Best small business credit cards for financing

0% intro APR financing

When to consider business cards with intro 0% financing: A business card with an intro 0% APR period can save you hundreds of dollars on interest compared to cards without 0% APR introductory periods. During the intro period, new purchases won’t accrue interest, and you can take your time paying off large purchases such as laptops and desks for your business.

The Blue Business℠ Plus Credit Card from American Express

The information related to The Blue Business℠ Plus Credit Card from American Express has been collected by MagnifyMoney and has not been reviewed or provided by the issuer of this card prior to publication.

The Blue Business℠ Plus Credit Card from American Express

Regular Purchase APR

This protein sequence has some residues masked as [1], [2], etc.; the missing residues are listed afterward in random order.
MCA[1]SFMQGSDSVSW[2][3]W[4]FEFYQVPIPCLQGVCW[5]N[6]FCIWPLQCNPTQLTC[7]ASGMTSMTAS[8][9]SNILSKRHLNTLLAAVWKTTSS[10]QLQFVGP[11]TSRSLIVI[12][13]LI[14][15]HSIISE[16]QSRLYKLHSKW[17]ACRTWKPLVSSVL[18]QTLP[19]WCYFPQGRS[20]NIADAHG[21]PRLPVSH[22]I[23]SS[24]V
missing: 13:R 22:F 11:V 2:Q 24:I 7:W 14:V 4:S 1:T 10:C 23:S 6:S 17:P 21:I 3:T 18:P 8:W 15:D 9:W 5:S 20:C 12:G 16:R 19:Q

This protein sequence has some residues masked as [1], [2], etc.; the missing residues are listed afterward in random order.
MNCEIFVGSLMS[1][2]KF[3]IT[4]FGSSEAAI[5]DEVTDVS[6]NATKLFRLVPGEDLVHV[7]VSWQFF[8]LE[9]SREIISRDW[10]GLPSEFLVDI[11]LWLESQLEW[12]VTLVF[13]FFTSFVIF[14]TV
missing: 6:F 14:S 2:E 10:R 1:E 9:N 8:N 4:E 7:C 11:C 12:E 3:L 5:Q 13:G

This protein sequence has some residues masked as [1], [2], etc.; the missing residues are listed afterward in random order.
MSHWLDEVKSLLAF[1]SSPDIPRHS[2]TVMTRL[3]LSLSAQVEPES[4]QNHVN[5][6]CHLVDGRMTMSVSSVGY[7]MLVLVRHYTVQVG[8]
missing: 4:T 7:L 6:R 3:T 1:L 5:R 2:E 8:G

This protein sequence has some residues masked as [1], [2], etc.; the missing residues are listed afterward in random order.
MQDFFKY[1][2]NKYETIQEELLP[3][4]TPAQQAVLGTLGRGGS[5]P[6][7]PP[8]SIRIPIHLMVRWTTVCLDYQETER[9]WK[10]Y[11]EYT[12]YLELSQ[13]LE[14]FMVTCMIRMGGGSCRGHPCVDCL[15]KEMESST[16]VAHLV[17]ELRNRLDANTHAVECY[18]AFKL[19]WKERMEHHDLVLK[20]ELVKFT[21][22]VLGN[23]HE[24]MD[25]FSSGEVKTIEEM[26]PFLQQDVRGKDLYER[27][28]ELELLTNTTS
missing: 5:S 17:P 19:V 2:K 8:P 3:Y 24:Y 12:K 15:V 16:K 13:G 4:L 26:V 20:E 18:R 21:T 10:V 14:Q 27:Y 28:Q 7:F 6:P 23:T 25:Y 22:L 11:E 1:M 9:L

15.49% - 21.49% Variable
Intro Purchase APR
0% for 12 Months
Annual fee
$0
Rewards Rate
2X Membership Rewards® points on everyday business purchases such as office supplies or client dinners. 2X applies to the first $50,000 in purchases per year, 1 point per dollar thereafter.
Credit required
good-credit
Excellent/Good

Why we like it: The Blue Business℠ Plus Credit Card from American Express offers small business owners the chance to finance new purchases with the longest intro period for purchases of any business card at intro 0% for 12 Months; 15.49% - 21.49% Variable APR after. Plus, you can earn rewards, receive purchase protection and get extended warranties — all with a $0 annual fee.

What to watch out for: You can lose the intro APR if a penalty APR applies to your account for any reason. To avoid this, always pay your minimum amount due.

Low interest rate

When to consider business cards with low interest rates: The Bank of America® Platinum Visa® Business credit card has the lowest APR at 11.49% - 22.49% Variable APR. If you find your business has to carry a balance from time to time, it can be beneficial to have a low interest credit card that won’t cause you to rack up as much interest as other cards. But as a rule of thumb, try to pay your balance in full every month to avoid interest charges.